In the interim it's planned to move cruise liners out of Ringaskiddy, due to increased shipping demands there, and berth the larger ships at the existing terminal in Cobh and smaller ones at a new terminal which will be developed at Marino Point (see related story).

A number of businesses are interested in moving into the former Irish Fertilisers Industries (IFI) site at Marino Point and it's expected the harbourside facility will be full and operational by 2023.

Gouldings have already applied for planning permission to move their fertiliser facility from Centre Park Road in Cork city down to Marino Point, and according to Port of Cork chairman John Mullins, another large agri-related business is “in very advance discussions” with the joint venture company, Belvelly Marino Development Company (BMDC), set up by the port authority to develop the site.

More from the Irish Examiner here

Afloat adds that in recent years there has been an increased use of the former IFI jetty at Marino Point, where vessels have berthed, among them tankers, ferries (lay-overs) and visiting naval ships. 

Published in Cruise Liners

While other clubs have found it a big enough challenge simply resuming sailing in a regulation-compliant way, the 101-year-old Cove Sailing Club in Cork Harbour has also been bringing its new marina on stream, and in addition to resuming club sailing, it staged the first open event of the delayed 2020 season, the Squib Southerns, on July 25th-26th. It has been a superb team effort, but all teams need effective leadership, and CSC Commodore Kieran Dorgan has been providing it in a family tradition - his father Barry was in the same role, while on the water Kieran himself is no stranger to the front of the fleet with his First 36.7 Altair.

Published in Sailor of the Month

Colm McDonagh has shared images of further progress on Cove Saling Club’s new marina pontoons in time for the opening up of sailing activity from tomorrow, Monday 8 June.

Coronavirus restrictions delayed the original expected completion date in April, but the berthing pontoons are now well into assembly before connection to the gangway that was installed earlier this year.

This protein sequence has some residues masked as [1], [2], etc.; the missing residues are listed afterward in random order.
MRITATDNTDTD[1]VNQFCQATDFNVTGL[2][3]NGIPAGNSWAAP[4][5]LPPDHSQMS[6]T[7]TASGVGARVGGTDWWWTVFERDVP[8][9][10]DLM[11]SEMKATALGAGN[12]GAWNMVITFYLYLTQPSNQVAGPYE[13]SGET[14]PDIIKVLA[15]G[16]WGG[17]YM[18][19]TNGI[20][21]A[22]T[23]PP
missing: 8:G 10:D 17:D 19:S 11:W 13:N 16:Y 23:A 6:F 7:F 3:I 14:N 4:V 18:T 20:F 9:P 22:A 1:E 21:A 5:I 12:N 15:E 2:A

As previously reported on Afloat.ie, the Cork Harbour club has also been working on upgrades to its dinghy park facilities including a new meeting room, office and kitchen at Whitepoint in Cobh.

It’s expected the club will shortly provide an update on summer sailing events and courses upon the latest relaxing of restrictions — which allow members within the same county or 20km to visit, and for bigger groups to sail while observing social distancing.

Published in Irish Marinas
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The visiting French Naval Frigate Latouche-Tréville was alongside in Cork Harbour at the weekend moored at the Cruise Liner berth in Cobh.

As Afloat previously reported, the frigate and her crew of 244 were in the south coast port in aid of the 'Denim Day 4 Dementia' which took place at the Naval Service base on Haulbowline Island.

The ship is one trio of F70 A SM type anti-submarine destroyers, which the French Navy instead classify as a frigate. 

French Naval Frigate Latouche-TrévilleFrench Naval Frigate Latouche-Tréville alongside in Cobh Photo: Bob Bateman

Equipped with Excocet surface to air missiles, the frigate commissioned in 1990 has a helideck and hanger that can handle two Lynx helicopters.

In the summer of 2009, she was filmed in stormy seas as part of the documentary Oceans. See vid below.

Published in Naval Visits

With the competitive season now finished on the South Coast, attention turns to club activities ashore which will include annual general meetings and reviews of how the past season went and prospects for the year ahead.

Without a doubt the dominant part of 2020 will be the Tricentenary of the Royal Cork Yacht Club, but across Cork Harbour from that club at Crosshaven there is good news from Cobh, where the Royal Cork was once based before amalgamating with the Royal Munster and moving to Crosshaven.